It’s rumored (but not officially confirmed) that Judge Paul Czajka has tossed out the Hudson Property Owners Coalition tax lawsuit without addressing its merits.
Sources indicate that Czajka’s ruling dodges the substance of the group’s request for an immediate injunction—filed way back in early July—by arguing that HPOC lacks legal “standing” to contest the City of Hudson’s assessment. The ruling is said to be based on some notion that since the group did not formally exist at the time of the reassessment, it has no right to contest it.
Challenging standing is an increasingly common method for judges and defendants to avoid dealing with a thorny case. This gambit gets the case off the busy court’s desk, and allows the defendant to slip away without ever mounting a real defense. Its use has become increasingly common in both tax lawsuits and land use disputes. For example, in our area at least one prior Hudson tax lawsuit and a challenge to demolition of buildings in Catskill have met this fate. Many legal analysts believe the tactic to be overly-deferential to politicos and developers; but in New York as on the national level, it’s become a more and more common tactic.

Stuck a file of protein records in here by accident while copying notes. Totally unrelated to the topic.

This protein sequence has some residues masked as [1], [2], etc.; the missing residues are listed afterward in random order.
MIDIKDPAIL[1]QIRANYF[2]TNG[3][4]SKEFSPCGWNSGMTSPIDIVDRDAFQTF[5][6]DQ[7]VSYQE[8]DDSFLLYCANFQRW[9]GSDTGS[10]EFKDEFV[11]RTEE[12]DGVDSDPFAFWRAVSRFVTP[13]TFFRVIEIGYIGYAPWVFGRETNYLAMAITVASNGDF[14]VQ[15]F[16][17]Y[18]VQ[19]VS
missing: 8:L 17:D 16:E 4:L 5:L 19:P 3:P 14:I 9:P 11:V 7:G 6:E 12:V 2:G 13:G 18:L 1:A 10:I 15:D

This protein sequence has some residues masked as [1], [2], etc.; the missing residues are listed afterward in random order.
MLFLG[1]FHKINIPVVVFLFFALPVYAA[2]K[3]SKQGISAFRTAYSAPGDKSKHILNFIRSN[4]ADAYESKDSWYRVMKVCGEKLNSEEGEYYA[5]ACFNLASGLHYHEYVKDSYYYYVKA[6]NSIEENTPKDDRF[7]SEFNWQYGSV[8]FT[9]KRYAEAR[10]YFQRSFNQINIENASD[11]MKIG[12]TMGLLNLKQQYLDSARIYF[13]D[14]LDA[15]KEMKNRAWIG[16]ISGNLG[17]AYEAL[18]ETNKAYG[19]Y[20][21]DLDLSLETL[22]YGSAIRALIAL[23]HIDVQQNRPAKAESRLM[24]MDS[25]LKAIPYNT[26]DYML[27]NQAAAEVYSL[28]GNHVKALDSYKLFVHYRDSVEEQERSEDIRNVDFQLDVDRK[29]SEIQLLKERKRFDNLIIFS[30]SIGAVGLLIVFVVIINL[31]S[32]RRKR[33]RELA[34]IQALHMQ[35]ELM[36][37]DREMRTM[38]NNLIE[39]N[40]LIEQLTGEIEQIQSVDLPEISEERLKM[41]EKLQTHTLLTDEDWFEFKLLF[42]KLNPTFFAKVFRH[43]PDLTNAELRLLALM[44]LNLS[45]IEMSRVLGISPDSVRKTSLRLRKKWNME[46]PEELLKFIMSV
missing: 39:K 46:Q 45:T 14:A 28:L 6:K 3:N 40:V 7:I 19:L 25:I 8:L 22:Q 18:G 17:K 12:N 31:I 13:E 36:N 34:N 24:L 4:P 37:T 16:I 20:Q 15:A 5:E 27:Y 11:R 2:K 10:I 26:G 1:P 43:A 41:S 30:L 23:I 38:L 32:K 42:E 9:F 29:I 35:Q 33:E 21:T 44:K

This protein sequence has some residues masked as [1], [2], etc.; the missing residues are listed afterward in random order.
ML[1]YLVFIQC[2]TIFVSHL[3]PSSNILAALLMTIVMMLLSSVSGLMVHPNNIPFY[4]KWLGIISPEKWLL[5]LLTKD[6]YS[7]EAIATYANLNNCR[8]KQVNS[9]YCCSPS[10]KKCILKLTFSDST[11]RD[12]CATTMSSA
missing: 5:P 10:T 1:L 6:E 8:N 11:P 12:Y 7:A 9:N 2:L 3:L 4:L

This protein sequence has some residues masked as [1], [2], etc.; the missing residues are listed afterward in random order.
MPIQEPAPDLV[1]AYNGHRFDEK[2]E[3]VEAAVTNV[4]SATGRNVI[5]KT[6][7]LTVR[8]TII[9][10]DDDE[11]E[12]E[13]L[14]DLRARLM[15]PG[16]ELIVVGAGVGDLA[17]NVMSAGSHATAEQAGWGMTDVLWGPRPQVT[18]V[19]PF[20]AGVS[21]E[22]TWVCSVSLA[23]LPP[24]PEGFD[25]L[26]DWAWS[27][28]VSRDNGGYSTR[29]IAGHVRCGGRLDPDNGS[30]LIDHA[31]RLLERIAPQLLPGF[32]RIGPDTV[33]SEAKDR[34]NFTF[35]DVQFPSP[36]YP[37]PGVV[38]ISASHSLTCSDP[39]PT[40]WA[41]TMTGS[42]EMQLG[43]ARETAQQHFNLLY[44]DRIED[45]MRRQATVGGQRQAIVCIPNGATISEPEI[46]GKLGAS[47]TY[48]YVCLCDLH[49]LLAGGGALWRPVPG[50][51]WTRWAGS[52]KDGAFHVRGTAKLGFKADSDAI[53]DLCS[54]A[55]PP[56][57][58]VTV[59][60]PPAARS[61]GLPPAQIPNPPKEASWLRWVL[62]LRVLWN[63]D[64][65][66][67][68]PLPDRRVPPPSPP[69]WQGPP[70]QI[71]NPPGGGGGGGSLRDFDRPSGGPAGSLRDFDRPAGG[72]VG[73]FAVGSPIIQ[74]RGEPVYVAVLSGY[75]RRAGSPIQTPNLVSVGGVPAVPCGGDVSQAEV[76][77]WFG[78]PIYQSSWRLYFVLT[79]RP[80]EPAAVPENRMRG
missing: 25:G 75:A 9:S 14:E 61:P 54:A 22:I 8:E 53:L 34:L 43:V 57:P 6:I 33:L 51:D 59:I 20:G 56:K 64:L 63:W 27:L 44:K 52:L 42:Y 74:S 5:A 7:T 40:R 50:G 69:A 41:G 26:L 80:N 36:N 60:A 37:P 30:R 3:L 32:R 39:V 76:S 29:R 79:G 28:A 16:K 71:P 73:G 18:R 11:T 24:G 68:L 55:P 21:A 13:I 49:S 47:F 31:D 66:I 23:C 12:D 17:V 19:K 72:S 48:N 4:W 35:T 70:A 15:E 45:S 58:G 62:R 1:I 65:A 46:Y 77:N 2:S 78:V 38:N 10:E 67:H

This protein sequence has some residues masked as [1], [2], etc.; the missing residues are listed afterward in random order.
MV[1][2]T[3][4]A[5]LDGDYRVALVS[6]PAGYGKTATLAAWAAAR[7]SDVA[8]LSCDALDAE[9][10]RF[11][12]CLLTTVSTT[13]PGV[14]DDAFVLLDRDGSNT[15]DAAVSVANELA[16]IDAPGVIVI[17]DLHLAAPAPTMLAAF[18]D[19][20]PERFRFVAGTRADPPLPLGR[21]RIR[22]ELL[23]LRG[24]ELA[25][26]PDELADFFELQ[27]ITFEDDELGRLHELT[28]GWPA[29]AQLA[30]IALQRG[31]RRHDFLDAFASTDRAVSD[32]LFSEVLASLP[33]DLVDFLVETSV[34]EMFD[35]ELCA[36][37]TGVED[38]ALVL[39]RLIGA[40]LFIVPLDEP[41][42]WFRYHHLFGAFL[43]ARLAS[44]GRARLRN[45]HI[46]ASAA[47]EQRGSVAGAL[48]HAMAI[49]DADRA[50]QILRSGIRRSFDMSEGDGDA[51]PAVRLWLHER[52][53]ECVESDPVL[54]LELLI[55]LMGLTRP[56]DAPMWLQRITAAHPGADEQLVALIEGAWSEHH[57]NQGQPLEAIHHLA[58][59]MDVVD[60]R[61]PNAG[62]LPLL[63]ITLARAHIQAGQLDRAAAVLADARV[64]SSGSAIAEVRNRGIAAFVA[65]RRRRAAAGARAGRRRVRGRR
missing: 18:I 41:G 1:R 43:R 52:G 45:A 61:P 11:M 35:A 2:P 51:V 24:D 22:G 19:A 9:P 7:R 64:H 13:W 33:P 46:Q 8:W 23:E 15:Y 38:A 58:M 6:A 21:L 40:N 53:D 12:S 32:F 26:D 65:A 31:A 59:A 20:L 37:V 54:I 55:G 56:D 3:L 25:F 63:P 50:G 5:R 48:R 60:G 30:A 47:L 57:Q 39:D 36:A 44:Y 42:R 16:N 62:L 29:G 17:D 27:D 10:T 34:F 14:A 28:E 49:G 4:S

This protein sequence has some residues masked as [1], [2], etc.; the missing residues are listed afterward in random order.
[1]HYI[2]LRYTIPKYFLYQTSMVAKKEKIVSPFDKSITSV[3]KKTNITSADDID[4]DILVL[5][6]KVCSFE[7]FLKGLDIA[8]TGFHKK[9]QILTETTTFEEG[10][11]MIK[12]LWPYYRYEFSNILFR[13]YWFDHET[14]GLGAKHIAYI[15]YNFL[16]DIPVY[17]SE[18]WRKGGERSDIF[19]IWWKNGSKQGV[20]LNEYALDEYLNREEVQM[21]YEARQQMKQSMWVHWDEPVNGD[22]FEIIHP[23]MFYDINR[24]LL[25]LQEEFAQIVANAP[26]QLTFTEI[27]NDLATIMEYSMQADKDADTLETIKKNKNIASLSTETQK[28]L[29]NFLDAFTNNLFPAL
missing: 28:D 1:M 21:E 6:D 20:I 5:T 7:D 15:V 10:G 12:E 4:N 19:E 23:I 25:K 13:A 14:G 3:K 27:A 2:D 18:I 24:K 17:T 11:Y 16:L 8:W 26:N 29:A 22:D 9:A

Now, it should be said that these reports don’t quite add up in that (A) the suit was joined by a number of private property owners, who certainly “existed” at the time of the new assessments even if HPOC didn’t; and (B) such groups quite commonly don’t form until after a grievance has occurred... Why would someone form a taxpayers’ group if everything’s fine?
If the reports are correct, Czajka would appear to expect citizens to have a pre-crime knowledge à la Tom Cruise in Minority Report: the ability to see into the future, and act pre-emptively to anticipate a misdeed. But since this rumored decision makes little sense, and all we have at this point are secondhand reports, we’ll have to wait and see what the actual documents say...